The AJC and Channel 2 reported June 1 Shaw was paid nearly $91,000 in per diems since January 2019, with records showing at times he collected multiple $200 fees on the same day and thousands of dollars just for signing documents. Shaw joined the board in the mid-1990s and served as its chairman from 2002 until late last year.
For years, DAFC paid per diems to its appointed board of directors, mostly business executives, without a written policy. From January 2019 through April of this year, DAFC paid its nine-member volunteer board nearly $300,000, an AJC analysis showed.
State law allows DAFC and development authorities in Cobb, DeKalb and Gwinnett counties to pay per diems to reimburse board members for their time. But DAFC is the only one that does.
Critics contend Fulton taxpayers pay a high price for public service other communities get for free, and that the board fees provide an incentive for the authority to approve lucrative tax breaks.
Fulton Commissioner Lee Morris, who nominated Shaw before shelving the pick last week, said Monday he spoke with Shaw on Sunday about his nomination.
When asked what prompted Shaw’s decision to take himself out of the running, Morris said: “I think this is perhaps a reaction to the news story, and a reaction that perhaps the development authority needs to move on with a fresh start.”
Shaw did not immediately return an email message seeking comment.
Shaw’s current seat expired May 31. That seat is slated to become one of two board positions nominated by either Atlanta Public Schools (APS) or Fulton County Schools. The schools have yet to nominate candidates for their two board posts.
Morris said he’d asked his current representative, Tom Tidwell, to step down and make room for Shaw to be reappointed. Morris has previously praised Shaw’s years of experience in economic development.
Tidwell’s term runs through May 2023.
“He was going to resign as a favor to me,” Morris said of Tidwell.
The school districts each fought for seats on the Fulton authority board arguing the tax breaks take a chunk out of their bottom lines. Morris said he has been in touch with the school districts, which have no deadline to appoint board members.
The Republican commissioner now said he wants Tidwell to continue because he represents his point of view. Tidwell is often the lone voice of dissent on the board against projects in areas like Buckhead or Midtown, which Morris said need no help to lure businesses.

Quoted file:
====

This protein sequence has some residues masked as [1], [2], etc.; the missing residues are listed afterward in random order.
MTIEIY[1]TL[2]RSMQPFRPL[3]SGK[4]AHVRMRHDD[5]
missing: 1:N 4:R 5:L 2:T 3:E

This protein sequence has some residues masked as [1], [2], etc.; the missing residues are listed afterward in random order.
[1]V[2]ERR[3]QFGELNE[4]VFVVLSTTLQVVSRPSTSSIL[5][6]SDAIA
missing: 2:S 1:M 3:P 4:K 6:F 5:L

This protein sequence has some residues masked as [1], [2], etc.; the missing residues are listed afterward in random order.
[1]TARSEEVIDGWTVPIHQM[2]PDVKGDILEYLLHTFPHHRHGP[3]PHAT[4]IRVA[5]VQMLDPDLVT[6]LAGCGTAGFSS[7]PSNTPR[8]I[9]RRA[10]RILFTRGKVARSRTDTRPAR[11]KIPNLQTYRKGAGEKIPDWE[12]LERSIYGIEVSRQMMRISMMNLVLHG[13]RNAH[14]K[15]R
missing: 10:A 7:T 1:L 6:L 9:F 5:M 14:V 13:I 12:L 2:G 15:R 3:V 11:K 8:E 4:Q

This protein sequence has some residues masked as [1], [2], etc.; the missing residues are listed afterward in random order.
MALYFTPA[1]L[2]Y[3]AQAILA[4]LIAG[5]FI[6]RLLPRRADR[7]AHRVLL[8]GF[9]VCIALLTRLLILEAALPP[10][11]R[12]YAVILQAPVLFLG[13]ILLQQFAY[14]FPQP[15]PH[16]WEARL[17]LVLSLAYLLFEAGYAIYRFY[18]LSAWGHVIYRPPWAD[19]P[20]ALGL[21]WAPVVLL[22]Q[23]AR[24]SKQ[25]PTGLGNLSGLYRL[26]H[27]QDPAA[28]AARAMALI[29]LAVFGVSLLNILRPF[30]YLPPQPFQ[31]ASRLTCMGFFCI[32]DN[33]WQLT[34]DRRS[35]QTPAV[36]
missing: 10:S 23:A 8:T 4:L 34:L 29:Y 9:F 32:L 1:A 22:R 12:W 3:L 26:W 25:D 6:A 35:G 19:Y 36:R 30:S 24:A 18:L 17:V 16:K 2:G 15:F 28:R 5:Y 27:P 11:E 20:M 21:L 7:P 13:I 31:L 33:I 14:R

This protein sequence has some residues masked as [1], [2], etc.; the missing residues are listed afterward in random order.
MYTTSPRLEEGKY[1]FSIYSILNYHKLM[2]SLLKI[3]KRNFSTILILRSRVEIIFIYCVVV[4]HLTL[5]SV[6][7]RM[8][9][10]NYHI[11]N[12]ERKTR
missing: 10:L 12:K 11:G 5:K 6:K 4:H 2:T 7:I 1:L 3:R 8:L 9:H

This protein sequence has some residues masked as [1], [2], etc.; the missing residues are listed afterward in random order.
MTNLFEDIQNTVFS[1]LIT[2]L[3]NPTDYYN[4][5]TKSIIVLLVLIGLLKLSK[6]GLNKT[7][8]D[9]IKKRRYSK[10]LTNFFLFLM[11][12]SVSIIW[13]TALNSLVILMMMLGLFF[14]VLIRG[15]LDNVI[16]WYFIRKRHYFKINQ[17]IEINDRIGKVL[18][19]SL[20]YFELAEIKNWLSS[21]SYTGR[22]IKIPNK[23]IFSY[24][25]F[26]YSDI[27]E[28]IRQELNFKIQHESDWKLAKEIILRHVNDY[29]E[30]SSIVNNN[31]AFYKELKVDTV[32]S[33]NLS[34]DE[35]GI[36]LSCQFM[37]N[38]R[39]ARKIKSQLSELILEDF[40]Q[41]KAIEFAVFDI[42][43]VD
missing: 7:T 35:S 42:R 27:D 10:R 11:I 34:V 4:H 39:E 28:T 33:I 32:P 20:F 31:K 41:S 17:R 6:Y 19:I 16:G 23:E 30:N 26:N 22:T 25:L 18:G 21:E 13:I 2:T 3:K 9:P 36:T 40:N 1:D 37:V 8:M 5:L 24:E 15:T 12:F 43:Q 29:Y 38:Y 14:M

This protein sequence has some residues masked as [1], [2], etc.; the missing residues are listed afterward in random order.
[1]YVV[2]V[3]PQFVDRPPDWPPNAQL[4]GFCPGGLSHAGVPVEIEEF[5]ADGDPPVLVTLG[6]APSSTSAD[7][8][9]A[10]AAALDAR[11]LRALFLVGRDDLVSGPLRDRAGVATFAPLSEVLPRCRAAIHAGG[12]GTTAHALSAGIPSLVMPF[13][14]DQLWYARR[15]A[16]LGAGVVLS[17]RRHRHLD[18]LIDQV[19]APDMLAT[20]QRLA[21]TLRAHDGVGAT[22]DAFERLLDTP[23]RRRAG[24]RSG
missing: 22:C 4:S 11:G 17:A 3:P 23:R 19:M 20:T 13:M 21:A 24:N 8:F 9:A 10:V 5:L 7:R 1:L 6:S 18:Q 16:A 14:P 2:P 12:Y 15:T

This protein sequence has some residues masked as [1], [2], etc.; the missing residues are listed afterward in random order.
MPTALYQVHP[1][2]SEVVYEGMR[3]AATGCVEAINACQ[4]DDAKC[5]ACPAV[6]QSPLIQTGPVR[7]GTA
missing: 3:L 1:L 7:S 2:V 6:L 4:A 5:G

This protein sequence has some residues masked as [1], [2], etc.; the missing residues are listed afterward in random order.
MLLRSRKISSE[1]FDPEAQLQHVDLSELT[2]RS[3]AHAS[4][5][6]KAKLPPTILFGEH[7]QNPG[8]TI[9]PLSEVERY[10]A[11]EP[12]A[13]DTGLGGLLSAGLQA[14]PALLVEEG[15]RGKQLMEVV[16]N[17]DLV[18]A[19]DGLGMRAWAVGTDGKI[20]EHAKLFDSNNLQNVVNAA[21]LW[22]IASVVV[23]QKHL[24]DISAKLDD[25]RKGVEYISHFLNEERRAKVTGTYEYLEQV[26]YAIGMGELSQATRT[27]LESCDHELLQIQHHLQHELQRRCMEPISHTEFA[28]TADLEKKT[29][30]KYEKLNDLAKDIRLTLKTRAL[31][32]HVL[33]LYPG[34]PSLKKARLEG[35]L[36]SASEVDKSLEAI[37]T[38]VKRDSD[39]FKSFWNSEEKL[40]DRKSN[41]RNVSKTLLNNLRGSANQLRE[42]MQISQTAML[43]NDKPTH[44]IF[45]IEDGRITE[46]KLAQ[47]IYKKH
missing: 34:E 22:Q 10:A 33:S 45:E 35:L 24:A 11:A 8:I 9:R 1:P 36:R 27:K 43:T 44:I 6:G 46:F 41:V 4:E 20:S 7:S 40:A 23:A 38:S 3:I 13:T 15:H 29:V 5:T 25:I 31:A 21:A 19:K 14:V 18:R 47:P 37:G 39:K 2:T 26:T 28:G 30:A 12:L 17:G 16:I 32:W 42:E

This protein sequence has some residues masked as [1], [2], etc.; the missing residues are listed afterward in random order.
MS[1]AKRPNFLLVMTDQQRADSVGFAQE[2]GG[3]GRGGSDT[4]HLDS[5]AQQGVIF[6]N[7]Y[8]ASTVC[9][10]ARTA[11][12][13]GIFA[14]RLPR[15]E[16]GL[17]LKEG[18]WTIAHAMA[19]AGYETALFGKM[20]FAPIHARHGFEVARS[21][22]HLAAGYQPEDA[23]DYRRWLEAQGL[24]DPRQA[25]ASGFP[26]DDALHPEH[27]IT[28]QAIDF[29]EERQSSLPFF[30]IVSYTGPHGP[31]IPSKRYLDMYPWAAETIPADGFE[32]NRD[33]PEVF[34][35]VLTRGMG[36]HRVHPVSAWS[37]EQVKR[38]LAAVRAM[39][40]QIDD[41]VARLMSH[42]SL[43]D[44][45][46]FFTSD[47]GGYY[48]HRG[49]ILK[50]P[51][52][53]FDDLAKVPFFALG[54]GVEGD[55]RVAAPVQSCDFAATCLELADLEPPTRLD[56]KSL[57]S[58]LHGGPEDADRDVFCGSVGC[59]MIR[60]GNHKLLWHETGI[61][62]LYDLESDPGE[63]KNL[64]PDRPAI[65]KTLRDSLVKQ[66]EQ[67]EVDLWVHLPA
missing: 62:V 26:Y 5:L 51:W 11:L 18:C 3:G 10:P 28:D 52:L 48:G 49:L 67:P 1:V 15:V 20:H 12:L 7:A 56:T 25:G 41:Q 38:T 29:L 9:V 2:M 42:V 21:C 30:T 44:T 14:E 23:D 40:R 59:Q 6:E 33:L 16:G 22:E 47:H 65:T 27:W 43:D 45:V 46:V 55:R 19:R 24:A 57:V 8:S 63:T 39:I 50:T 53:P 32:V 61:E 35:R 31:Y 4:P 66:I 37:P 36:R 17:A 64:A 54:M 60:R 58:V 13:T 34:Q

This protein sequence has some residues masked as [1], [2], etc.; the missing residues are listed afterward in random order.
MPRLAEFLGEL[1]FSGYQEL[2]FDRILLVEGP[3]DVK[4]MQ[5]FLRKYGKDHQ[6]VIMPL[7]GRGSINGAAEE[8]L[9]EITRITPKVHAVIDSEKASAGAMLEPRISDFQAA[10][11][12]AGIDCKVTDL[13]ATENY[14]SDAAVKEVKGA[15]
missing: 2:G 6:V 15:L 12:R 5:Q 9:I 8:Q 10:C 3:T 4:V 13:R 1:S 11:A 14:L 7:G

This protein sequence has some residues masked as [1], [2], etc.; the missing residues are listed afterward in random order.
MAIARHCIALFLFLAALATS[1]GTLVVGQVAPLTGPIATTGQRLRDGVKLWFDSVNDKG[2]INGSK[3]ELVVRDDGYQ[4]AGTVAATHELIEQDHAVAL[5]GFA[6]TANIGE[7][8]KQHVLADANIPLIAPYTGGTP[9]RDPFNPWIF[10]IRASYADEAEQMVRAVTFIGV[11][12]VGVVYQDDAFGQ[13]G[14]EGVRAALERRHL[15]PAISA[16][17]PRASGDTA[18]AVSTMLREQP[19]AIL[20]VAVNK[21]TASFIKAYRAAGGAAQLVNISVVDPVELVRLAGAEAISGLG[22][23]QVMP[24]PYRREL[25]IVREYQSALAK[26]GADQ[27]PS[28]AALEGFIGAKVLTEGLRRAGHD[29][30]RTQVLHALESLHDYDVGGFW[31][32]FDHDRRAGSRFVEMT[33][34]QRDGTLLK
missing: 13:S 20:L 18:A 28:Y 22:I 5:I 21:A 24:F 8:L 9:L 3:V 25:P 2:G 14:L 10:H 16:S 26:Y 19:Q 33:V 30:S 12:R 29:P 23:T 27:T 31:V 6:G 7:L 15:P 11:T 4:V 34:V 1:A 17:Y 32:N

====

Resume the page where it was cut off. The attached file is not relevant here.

“They’re not really incentivizing development, they’re just following the market,” Morris said.
Tidwell declined comment.
‘Good first step,’ says critic
Julian Bene, former board member of the city’s development authority, Invest Atlanta, is challenging four DAFC tax break deals in court. He provided the AJC and Channel 2 with DAFC records that revealed the per diem collected by board members.
Last week, Bene presented Fulton commissioners with 11 steps to reform the authority, including stricter ethics disclosures, ending per diems and enacting rules reining in tax breaks. Bene also called on DAFC not to grant tax breaks in the city of Atlanta as the City Council and APS have demanded.
He called Shaw stepping down a “good first step.”
“We need more reform-minded board members to be appointed,” Bene said. “We will be watching whether they begin to respect City Council and the APS board resolutions that they stop giving away tax money in Atlanta.”
DAFC claims tax breaks granted since 2019 are responsible for billions in corporate investment, which grows the tax base, and will lead to tens of thousands of jobs.
But critics say they often are giveaways for projects that would have happened without them, often in red hot parts of the city. The tax breaks as a result place a heavier property tax burden on other businesses and homeowners, critics say.
In his statement, Turpeau praised Shaw for his 26 years in service to DAFC.
Turpeau took over from Shaw as chairman in November. That month, the board’s executive committee approved the authority’s first per diem policy, which capped payments to members at $200 per day.
Daily per diems are authorized for attendance at board and committee meetings, representation of the authority at outside events and work totaling at least two hours directly related to board business. Reviewing and completing documents counts, as does travel to meetings and waiting on couriers to deliver documents.
That $200 per diem rate, however, remains an outlier. It is nearly double the $105 fee paid to members of the powerful Board of Regents of the University System of Georgia, a board with far greater responsibilities that has oversight of 26 colleges and universities.
Turpeau said the fees are appropriate because the agency only has three staffers and “the scope of the board’s workload and time commitment is extensive.”
In his statement, Turpeau said the authority would “further strengthen our policies and practices … and provide extensive training to ensure current and new members of the board will have a clear understanding of their roles and responsibilities.”
But Turpeau did not outline what policies and practices would be improved, only to say in response to questions that the authority would coordinate the effort with Fulton commissioners.
A joint AJC/Channel 2 investigation last week into the Development Authority of Fulton County found tens of thousands of dollars in questionable per diem payments among some members of the agency’s board. Bob Shaw, a former chairman, was paid nearly $91,000 from January 2019 to April, and records show he was paid multiple per diems on the same day and for signing authority documents. Fulton commissioners recently tabled his reappointment to the board.